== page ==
Study your flashcards anywhere!

Download the official Cram app for free >

  • Shuffle
    Toggle On
    Toggle Off
  • Alphabetize
    Toggle On
    Toggle Off
  • Front First
    Toggle On
    Toggle Off
  • Both Sides
    Toggle On
    Toggle Off
  • Read
    Toggle On
    Toggle Off

How to study your flashcards.

Right/Left arrow keys: Navigate between flashcards.right arrow keyleft arrow key

Up/Down arrow keys: Flip the card between the front and back.down keyup key

H key: Show hint (3rd side).h key

A key: Read text to speech.a key


Play button


Play button




Click to flip

93 Cards in this Set

  • Front
  • Back
What the law refers to?
Rules of conduct which society follows.
Where America got its law from?
U.S. adopted England Common Law. Louisiana adopted French Common Law.
Where America developed its own law?
American adopt laws through Congress.

Legislature creates codes and status.

Administrative agencies create codes and regulations.

Cities create ordinances.

Judges create case law.
What is Civil Law?
An individual files action against another individual seeking a remedy of equity or money.
What is Criminal Law?
State or federal government brings action against an individual seeking a remedy of punishment.
History of Civil Law
Court of Law: the remedy given was monetary recovery.

Court of Equity: the remedy given was non-monetary recovery, injunction, and specific performance.

*only one court
Describe the concept of Stare Decisis
Let the decision stand.

Courts follow previous case law but if society changes, the law will change.
Define 133 F.3d 433
133 - volume of the book to find case
F.3d - Federal 3RD editor find the case
433 - page number
What is Plaintiff?
Plaintiff is the individual who files the law suit.
What is Defendant?
The defendant is the party being sued.
Define of CA Judicial System
2 trial courts:
Superior Court- Limited
Superior Court- Unlimited

CA Supreme Court
CA Court of Appeals
CA Superior Court Limited/Unlimited
Describe of Superior Court Limited
Civil up to $25k.

Criminal cases: infractions (fine, traffic ticket, jay walking) and misdemeanors (up to 1 year in jail)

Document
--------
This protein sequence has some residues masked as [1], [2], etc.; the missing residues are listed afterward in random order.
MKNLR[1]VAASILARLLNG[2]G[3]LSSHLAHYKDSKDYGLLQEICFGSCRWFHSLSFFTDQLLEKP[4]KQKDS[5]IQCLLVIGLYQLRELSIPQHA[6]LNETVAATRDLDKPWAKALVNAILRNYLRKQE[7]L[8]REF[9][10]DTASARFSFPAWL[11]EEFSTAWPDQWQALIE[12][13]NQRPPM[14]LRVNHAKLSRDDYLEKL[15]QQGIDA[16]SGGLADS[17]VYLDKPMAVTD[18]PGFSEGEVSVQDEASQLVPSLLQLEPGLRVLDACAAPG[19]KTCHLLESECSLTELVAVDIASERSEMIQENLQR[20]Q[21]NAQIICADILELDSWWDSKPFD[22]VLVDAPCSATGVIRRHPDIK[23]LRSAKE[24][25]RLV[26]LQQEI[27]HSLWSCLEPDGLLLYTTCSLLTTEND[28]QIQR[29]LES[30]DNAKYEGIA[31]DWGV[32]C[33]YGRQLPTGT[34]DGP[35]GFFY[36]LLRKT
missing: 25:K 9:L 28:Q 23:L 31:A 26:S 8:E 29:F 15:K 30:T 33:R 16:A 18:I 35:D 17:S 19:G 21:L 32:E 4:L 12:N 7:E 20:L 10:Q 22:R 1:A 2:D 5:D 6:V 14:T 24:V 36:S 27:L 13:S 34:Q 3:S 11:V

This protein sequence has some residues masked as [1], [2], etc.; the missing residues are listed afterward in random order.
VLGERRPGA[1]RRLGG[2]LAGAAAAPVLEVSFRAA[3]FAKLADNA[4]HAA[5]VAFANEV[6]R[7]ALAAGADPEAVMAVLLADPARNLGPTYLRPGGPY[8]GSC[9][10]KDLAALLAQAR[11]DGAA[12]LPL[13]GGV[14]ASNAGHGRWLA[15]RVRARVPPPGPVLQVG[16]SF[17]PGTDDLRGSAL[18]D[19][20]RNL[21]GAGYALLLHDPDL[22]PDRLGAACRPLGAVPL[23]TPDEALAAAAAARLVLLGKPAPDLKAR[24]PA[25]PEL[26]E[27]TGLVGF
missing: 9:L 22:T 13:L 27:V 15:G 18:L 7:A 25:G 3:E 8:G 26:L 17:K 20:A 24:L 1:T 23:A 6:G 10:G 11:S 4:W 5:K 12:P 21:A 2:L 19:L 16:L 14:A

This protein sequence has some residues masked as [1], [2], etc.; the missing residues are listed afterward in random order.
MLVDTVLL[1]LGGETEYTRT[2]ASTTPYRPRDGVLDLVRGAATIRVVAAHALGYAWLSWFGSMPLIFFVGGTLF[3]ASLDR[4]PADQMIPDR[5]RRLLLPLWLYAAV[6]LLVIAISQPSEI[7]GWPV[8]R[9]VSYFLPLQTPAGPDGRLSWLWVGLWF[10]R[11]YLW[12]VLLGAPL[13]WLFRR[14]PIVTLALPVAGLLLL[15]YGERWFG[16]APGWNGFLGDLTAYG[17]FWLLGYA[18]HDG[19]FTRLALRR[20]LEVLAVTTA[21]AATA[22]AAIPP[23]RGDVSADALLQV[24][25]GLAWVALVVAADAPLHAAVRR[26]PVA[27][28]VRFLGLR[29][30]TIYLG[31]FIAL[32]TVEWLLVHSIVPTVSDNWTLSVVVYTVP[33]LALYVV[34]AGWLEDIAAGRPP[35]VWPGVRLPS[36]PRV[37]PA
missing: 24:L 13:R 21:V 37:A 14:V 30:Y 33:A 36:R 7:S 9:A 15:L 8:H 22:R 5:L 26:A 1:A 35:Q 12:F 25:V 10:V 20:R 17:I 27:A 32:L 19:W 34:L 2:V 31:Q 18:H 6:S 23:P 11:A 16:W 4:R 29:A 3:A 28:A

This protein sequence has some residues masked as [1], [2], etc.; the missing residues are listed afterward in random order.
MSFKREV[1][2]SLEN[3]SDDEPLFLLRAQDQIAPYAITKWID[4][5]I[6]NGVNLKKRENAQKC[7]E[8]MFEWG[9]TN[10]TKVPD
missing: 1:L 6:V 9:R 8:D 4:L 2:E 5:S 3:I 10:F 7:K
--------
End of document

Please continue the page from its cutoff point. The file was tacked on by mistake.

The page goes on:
Small claims
How small claims court is unique?
Civil up to $5K.
No attorney representation.
No jury.
Plaintiff waives right to appeal.
Speedy and inexpensive.
Describe of Superior Court Unlimited
Civil over $25K.

Criminal cases: felonies (over 1 year in prison)

*** Specialty departments ***

Family Law - dissolution, child support, paternity, child custody, restraining orders, adoptions, alimony.

Probate - wills, trusts, guardianships, conservatorships.

Juvenile - abused, neglected minors, no jury, not open to the public.

Appeals - hear small claims cases in limited.

Writs - handles matters of equity.

Mental Health - committed acts that are incapacitated (harmed).
Define of CA Supreme Court
Hears appeals from the CA Court of Appeals and hears death penalty.
Define of CA Court of Appeals
Judges review case and lawyer's briefs.
Federal Court System
U.S. Supreme Court
U.S. Courts of Appeals
U.S. District Courts
Identify Federal Court System
1. Federal Crimes
2. Federal Questions
3. Immigration
4. Bankruptcy
5. Patent, Copyright, and Trademark
6. Admiralty/Maritime
7. State v. State
8. Diversity of Citizenship (min. $75K)
9. Admin. Agency - EPA, FCC, FDA
Subject Matter Jurisdiction
Power/ability of a court to hear a case.
Personal Jurisdiction
Courts ability to make a decision that affects a party.

1. Resident of a state
2. Doing business within a state
3. Incorporates within a state
What is Venue?
What is Standing to Sue?
Plaintiff must show defendant caused them harm.
What are the 2 Alternative Dispute Resolution (ADR)?
Arbitration and Mediation.
What is Arbitration?

What is the reasons?
Independent 3rd party makes a decision about the dispute.

1. Private
2. Less expensive
3. Speedy
What are the 2 types Arbitrations?
Judicial - not binding decision.

Contractual - binding decision.
What is Judicial Arbitration?
Judge orders to arbitration. Not binding decision.

Trial de novo - appeal
What is Contractual arbitration?
Parties agree to arbitrate a dispute.

No right to appeal.